What is land tax?
Who should pay it?
Does it apply to my home?
And can I reduce this major property cost which seems to eat into my rental income disproportionally?
These questions are often asked by serious property investors who already have or are in the process of building a significant property portfolio.
What is Land tax?
- Land tax is generally levied on the unimproved capital value of the land (not the total property value).
- Each state has different rules and thresholds of when the land tax will be applied.
- As is the case for most taxes, it is up to the taxpayer to advise the relevant state department that they are subject to land tax based on self assessment by submitting either a land tax registration form or a land tax variation form. This will trigger land tax assessment notices to be issued if and when appropriate.
- Failure to advise can lead to significant penalties and backdated charges which the land owner may not be able to claim as a tax deduction.
- The land you own and occupy as your home is your principal place of residence (PPR) and is exempt from land tax.
- There is a threshold (a dollar value) at which land tax will become payable. Below that figure no land tax is levied and above it land tax commences at the prescribed rates. Most states have escalating rates as the land value increases so it is not proportional.
- In general, there is a different rate and threshold for individuals and companies and a different set of rates for trust – although in some states trusts are treated the same as individuals. The full land tax liability is therefore the land value multiplied by the applicable rate.
What is my property is in the name of more than one entity, for example, a couple?
- land tax threshold is available.
- If either of the persons has land in their own right then at the secondary level only the proportion held together is included when determining the liability in total.
- No credits are available if the total liability at the secondary level is less than paid as a couple.
- For people with access to ongoing income (if negatively geared) it may be better to buy property in just one person’s name in order to get multiple thresholds. Long-term planning is therefore essential.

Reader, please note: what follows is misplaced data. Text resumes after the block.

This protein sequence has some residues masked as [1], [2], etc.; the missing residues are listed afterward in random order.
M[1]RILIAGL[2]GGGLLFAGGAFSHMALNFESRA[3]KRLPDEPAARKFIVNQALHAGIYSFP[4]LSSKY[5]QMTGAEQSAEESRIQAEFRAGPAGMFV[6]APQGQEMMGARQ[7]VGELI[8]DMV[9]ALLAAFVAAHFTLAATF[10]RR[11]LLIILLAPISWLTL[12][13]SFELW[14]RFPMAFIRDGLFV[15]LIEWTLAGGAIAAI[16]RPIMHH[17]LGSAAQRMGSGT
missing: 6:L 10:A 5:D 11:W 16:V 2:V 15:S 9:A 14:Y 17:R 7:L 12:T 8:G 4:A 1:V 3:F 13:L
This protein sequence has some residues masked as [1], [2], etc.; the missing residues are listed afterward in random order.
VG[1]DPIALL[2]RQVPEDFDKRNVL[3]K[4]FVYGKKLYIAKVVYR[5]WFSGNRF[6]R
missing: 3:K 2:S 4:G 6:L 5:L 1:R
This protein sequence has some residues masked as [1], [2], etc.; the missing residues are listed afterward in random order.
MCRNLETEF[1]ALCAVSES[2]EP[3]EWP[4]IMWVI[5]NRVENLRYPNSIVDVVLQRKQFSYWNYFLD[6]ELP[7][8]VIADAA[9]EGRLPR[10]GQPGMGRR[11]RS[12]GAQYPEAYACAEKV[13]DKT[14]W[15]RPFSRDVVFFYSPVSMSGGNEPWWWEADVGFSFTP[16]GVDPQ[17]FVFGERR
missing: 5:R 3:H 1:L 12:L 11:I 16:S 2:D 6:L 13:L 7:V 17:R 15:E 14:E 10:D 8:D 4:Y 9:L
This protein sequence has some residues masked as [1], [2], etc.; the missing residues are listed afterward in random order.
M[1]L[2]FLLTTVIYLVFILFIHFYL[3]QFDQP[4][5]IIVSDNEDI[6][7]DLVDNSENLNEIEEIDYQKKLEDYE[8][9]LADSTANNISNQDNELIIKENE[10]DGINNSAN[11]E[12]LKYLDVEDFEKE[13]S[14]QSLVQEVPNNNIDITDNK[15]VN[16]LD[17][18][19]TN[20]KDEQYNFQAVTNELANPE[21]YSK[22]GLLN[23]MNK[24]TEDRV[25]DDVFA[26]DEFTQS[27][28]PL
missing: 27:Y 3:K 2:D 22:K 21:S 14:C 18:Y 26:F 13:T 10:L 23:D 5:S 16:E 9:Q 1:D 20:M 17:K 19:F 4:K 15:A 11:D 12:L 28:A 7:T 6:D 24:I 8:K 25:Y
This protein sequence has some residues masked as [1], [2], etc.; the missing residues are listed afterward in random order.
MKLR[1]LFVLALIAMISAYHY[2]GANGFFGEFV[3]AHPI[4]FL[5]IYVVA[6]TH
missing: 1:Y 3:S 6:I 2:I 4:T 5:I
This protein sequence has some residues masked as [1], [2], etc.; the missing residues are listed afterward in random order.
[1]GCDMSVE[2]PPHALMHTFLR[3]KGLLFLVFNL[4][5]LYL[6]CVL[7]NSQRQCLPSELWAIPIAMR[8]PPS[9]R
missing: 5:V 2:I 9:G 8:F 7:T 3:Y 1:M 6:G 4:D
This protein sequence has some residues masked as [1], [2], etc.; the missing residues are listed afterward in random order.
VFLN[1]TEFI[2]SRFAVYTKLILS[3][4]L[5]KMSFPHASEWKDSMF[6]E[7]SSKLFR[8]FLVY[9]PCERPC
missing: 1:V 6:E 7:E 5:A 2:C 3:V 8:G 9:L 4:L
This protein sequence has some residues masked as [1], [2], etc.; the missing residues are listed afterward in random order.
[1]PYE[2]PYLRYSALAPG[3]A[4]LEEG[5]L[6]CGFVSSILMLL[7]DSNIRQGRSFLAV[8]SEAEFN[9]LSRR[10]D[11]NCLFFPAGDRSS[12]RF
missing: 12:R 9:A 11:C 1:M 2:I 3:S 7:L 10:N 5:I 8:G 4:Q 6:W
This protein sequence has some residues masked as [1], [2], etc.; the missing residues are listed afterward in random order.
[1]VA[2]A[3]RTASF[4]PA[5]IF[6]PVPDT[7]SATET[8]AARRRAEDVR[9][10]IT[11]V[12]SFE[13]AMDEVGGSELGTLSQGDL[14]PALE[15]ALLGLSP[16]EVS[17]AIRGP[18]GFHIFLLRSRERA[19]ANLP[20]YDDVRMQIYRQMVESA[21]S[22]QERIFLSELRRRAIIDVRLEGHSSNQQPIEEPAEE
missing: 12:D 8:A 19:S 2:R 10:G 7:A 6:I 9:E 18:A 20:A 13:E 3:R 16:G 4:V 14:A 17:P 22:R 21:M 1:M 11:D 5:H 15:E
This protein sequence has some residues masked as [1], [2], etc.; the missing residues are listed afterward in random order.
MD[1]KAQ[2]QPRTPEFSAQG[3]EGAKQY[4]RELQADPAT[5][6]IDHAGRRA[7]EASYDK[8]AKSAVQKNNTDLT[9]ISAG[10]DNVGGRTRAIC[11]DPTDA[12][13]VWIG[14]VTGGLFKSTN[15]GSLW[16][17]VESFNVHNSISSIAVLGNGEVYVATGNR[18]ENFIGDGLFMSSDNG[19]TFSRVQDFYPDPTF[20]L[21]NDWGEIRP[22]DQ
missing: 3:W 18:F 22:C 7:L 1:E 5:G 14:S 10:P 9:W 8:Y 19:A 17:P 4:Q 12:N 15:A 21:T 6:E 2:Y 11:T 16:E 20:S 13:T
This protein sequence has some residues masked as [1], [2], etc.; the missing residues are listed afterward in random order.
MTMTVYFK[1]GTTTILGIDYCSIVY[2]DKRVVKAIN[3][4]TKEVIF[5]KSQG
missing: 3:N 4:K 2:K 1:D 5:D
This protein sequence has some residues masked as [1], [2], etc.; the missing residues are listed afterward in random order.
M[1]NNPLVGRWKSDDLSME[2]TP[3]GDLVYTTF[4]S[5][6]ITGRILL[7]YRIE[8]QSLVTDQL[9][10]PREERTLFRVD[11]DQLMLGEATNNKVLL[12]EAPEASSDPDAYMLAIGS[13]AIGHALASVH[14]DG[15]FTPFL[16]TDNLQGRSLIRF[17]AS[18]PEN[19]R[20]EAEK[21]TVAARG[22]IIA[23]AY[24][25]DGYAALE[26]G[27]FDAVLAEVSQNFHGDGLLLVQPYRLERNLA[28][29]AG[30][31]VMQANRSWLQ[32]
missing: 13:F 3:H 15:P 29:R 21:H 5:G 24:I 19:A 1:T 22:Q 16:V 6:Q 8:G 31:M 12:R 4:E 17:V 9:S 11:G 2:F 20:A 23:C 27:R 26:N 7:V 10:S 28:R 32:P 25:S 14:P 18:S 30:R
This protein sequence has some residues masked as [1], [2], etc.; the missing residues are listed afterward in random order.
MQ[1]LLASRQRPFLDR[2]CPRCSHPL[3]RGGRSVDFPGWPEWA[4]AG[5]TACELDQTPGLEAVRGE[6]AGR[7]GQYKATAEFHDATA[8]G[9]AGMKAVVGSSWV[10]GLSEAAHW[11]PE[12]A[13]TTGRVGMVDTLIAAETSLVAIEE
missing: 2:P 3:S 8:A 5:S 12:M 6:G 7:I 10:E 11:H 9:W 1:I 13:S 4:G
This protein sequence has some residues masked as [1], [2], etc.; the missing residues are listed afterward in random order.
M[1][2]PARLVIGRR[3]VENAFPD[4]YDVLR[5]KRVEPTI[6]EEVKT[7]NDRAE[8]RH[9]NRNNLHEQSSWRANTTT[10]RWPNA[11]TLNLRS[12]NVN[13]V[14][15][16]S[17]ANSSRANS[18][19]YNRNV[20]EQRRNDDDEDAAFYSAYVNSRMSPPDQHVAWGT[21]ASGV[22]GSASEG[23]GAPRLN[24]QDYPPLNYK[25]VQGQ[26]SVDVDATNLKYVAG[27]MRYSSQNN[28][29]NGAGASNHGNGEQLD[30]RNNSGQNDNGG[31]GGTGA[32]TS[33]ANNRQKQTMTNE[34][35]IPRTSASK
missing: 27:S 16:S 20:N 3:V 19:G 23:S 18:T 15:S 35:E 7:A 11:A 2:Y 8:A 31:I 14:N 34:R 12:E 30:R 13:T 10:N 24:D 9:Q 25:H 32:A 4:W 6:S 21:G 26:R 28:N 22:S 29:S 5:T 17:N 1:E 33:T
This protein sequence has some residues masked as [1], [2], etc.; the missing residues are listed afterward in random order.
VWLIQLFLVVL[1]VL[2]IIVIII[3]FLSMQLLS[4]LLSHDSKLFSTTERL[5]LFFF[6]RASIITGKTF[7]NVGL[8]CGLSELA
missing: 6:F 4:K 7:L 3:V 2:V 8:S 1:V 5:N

A land tax trap to watch out for
- Land tax is payable by the current owner and not when it may have been applicable or levied. This can give rise to the new owner being liable for land tax when they did not “own” it.
- When purchasing land or property it is important to apply for a land tax clearance certificate to ensure you will not be liable for someone else’s tax or to give you the opportunity to have any liabilities adjusted at settlement.
Will I pay land tax if I move out of my home?
- The land tax exemption on the family home is only applicable if you are using and occupying the dwelling as your home.
- If you move out and rent the property then you must register for land tax as the dwelling is now an investment. This is even the case if you are using the six year absence rules
- Each State has different thresholds for land value before land tax will the applied. If you are over the threshold (total of all investments) then land tax will be levied.
Do all trusts have a higher level of land tax applied?
- There are different land tax free thresholds depending on the ownership of the dwelling ie land
- Different thresholds apply to individuals and or companies and or trusts with additional surcharges for foreigners and land rich entities.
- Queensland allows each trust with a separate trustee its own trust threshold.
- Other States group all individuals and structures via ownership and or control.
- Self Managed Superfunds are normally treated separately and not grouped with other ownership structures.
Disclaimer: Land tax is a state-based tax and as such any broad article such as this cannot give justice to every detail by state. For more information visit the land tax page on each State Government’s website at business.gov.au.
Always seek advice from a registered tax agent. The information contained in this document is given in good faith and is believed to be correct at the time of publication. No responsibility arising in any other way for errors or omissions is accepted by the author or Property Update
NOW READ: What is Land Tax and can I reduce it?
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